2020 has been a tough year for all of us. It’s hard enough dealing with day to day tasks without having to worry about bushfires and global pandemics. Fortunately, there are a number of easy ways to look after yourself during these difficult times. Youth mental health pro, Samuel Hockey, from the University’s Brain and Mind Centre talks about how you can combat anxiety, stress and depression.
It can’t be stressed enough how important this step is. It’s never been more imperative to continue to maintain social connections and communicate with other people.
“It is important to try to socialise. If you would normally study with a group, continue to; but over digital platforms rather than in person. The more we can stay connected with each other and our regular social patterns, the ability to cope, in what has been an unpredictable situation, will increase," says Samuel.
Focus on talking to people who make you feel good, whether they are friends, parents, classmates or siblings. Talking to someone can reduce feelings of anxiety and will help you feel motivated and connected.
If you are worried about your mental health, it could also be beneficial to book an appointment with a mental health professional or doctor. The University’s Counselling and Psychological Services (CAPS) or headspace Camperdown at the Brain and Mind Centre are good places to start if you need to talk to someone.
To install some sense of normality and structure to your life, Samuel recommends trying to create as much of a routine as possible, no matter how small.
"For most of us, our regular morning routines have been horribly disrupted. This can result in feeling a lack of drive or care to start the day and its tasks ahead. However, implementing a small morning routine (i.e. light exercise, breakfast, shower) will help with our mindset, cognitive function, and sense of achievement."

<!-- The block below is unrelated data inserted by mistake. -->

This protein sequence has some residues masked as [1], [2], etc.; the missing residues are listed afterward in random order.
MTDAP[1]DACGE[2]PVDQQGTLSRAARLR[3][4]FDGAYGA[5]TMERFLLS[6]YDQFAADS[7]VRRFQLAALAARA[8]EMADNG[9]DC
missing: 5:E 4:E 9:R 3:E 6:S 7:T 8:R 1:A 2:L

It’s been proven that getting a good night’s rest can have positive effects on mental health.
"Going to bed and waking at the same times every day helps provide a stable routine for our body to lean on. Making sure you are achieving between seven and nine hours of sleep a night will also ensure you are getting the rest your body needs — particularly during this stressful time."
For some, the real challenge is falling asleep when you are dealing with anxiety or depression. If you are having trouble sleeping, there are a few steps you can take to help you sleep.
“Practice breathing deeply. Try visualising a peaceful place and focus on how relaxed you feel when you are there. Or maybe try picturing a favourite activity and how it makes you feel.”
It’s also a good idea to try and avoid napping during the day. This can disrupt your sleep cycle, and prevent you from falling asleep easily in the evening. Avoid having caffeine in the afternoon is also a good idea.
You don’t need to become a fitness buff, but maintaining a basic exercise routine is good for your mind as well as your body.
"Exercise provides many benefits to our mind and body. Light exercise of around 20 minutes every day helps to not only keep us active, but also to circulate more oxygen to our brains; helping us function better during times of stress."
The Internet has recently been more vital than ever to maintain contact with our friends and family, keeping us up to date with the latest news and allowing students to continue their studies. But by spending all our time online, we risk information overload and a constant influx of news and opinions can end up making us more anxious. To combat this, Samuel says it’s a good idea to occasionally get offline.
"Being online is the only way for some of us to connect at the moment; however, we must look out for our health and wellbeing when doing so. Taking small breaks and going for a walk, or reading a book, or journaling, are great ways to engage with an offline world that is productive and equally beneficial."
Stress and anxiety in times of crisis are to be expected, but try and remember that this is temporary. It’s normal to experience disruption to your life and normal routines, and this can be upsetting to our mental health. But putting things into perspective and accepting that these disruptions aren’t your fault will help.
“We’ve recently seen our daily interaction with friends, colleagues, and even our baristas drastically change as a result of world events. And this means we might be experiencing creative blocks, have an inability to focus, or feel a lack of care in daily tasks and university study. These reactions from our brains are normal, as they are working overtime to process stress and a lack of normal routine. Just know what we are feeling is temporary and will not last forever."